Man throws shoe at Kejriwal during ‘odd-even’ round 2 announcement
A man threw a shoe at Delhi chief minister Arvind Kejriwal on Saturday while he was speaking about the reintroduction of traffic rationing measures in the national capital.
Ved Prakash of the ‘Aam Aadmi Sena’ threw the shoe at Kejriwal, alleging fake CNG stickers were being distributed in Delhi ahead of the odd-even vehicular scheme. He said he had a video evidence of the “scam”. The man has been detained by police after the incident.
Cars running on CNG are exempt from the Odd-Even scheme.
Delhi transport minister Gopal Rai condemned the incident, saying it “would not deter our aim to provide good governance and our commitment towards a cleaner environment”.
“It’s an act done by a frustrated man. Incidents like these keep on happening,” he added.
The Delhi CM later continued his press conference on the traffic rationing scheme. “We are thinking about implementing the odd-even (scheme) for 15 days every month,” Kejriwal said. “People can call on 011-422400400 if they have any questions related to the scheme,” he added.
Vehicles carrying children in school uniforms will be also be left out of the scheme, Kejriwal said.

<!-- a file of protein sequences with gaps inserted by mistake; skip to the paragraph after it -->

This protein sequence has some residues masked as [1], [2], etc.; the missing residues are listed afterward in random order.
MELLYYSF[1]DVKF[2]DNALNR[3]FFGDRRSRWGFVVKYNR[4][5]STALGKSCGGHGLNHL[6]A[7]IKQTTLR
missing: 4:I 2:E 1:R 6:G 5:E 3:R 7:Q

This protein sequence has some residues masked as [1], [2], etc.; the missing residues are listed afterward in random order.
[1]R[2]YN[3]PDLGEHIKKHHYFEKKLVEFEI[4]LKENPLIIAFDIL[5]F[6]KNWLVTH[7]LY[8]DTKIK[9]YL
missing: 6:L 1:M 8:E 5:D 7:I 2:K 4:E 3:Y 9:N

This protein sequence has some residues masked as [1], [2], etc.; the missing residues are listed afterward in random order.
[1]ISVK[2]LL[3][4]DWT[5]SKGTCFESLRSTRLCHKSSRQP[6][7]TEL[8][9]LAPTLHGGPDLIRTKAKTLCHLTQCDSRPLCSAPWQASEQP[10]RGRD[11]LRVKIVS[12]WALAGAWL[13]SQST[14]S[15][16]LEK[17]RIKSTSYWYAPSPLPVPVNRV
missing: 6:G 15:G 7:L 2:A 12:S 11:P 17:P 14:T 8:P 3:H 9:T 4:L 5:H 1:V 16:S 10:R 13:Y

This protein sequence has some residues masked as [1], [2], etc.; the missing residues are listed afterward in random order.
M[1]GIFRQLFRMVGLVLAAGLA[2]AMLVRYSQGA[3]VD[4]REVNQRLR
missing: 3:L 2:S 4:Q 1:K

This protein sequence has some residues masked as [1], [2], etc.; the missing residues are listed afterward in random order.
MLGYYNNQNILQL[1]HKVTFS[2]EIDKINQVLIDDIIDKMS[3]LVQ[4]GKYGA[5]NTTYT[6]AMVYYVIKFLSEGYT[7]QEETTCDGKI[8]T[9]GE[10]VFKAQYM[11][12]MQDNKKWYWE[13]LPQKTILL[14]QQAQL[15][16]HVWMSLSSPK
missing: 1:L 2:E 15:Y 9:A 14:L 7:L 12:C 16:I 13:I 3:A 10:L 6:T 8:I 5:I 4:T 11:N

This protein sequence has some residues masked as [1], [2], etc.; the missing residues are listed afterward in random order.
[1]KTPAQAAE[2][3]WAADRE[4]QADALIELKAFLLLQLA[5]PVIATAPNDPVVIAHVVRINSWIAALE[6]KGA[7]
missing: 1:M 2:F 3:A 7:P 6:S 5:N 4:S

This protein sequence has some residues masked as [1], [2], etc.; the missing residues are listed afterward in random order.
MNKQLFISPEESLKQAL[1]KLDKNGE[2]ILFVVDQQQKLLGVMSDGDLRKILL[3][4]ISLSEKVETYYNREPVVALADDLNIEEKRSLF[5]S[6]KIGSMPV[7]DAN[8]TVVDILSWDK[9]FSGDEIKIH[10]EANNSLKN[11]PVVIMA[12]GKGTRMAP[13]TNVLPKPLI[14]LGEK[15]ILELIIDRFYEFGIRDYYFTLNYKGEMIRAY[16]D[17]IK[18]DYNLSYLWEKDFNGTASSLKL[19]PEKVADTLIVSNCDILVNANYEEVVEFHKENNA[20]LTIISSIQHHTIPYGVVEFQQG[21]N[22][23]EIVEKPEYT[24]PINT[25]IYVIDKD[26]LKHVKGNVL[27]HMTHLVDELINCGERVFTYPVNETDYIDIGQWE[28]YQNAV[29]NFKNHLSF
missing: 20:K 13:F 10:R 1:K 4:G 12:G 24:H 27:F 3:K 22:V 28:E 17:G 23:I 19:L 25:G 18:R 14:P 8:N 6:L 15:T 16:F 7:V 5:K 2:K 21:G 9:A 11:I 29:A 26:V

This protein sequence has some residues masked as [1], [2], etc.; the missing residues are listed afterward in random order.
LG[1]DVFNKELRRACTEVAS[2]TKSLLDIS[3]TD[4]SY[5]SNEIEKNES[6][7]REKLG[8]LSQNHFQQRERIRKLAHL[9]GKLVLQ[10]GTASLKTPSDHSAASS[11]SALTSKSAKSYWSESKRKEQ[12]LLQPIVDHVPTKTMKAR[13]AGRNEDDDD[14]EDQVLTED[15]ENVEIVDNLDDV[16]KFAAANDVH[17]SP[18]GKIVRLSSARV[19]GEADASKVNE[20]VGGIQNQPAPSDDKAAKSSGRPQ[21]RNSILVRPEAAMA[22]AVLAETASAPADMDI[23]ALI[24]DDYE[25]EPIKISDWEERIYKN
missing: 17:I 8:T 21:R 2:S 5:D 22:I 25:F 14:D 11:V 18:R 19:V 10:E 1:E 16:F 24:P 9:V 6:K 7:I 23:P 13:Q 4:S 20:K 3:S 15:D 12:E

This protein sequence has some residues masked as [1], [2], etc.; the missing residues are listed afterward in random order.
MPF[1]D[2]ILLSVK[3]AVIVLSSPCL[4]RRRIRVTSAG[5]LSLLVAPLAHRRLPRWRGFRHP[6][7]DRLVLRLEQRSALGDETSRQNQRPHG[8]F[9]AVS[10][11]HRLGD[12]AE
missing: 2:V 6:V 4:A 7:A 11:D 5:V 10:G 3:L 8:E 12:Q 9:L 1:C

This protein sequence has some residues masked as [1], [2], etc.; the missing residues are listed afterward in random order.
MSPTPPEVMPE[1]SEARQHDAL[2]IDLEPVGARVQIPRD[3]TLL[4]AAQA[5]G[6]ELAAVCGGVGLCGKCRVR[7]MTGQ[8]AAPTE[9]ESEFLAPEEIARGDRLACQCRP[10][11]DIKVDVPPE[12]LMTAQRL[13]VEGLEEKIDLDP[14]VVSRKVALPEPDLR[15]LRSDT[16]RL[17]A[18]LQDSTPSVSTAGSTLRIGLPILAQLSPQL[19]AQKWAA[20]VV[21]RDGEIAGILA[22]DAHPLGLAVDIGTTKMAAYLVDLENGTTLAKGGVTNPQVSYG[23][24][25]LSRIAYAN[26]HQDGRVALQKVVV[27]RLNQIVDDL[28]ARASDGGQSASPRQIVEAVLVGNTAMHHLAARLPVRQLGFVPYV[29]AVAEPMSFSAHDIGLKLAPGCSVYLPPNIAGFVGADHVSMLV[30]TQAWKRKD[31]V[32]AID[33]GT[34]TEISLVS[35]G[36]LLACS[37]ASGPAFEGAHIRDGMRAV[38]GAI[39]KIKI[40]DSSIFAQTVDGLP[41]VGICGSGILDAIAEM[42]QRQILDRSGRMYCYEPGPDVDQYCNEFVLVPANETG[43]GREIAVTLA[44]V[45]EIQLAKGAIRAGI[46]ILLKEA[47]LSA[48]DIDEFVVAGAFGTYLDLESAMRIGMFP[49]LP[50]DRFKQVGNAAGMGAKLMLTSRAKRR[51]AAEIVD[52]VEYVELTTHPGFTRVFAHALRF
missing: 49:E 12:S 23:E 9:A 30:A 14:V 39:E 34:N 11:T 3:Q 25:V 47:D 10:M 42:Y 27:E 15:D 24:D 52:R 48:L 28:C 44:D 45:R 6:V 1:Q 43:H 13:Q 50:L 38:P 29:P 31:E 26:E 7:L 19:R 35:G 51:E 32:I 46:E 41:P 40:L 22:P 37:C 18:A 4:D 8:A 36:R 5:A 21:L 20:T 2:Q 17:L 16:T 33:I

Not the first public attack
Kejriwal has had a history of being heckled in public, including an attempt by a woman to throw ink on him in January. The AAP called the attack a rehearsal for an assassination attempt on the chief minister.
Watch: Ink attack on Kejriwal in January
In 2014, he was slapped by a man during a roadshow in Sultanpuri area of northwest Delhi. This was the second such attack on Kejriwal in April 2014. On March 28 2014, Kejriwal was hit on his neck by a man claiming to be a supporter of Anna Hazare in Haryana.
The Varanasi ink attack
The AAP leader and some of his colleagues were victims of an ink attack in Varanasi in March 2014, where he had challenged the Bharatiya Janata Party’s Narendra Modi in the Lok Sabha elections. An egg was also hurled at his car outside the famous Vishwanath temple on the same day.
With inputs from agencies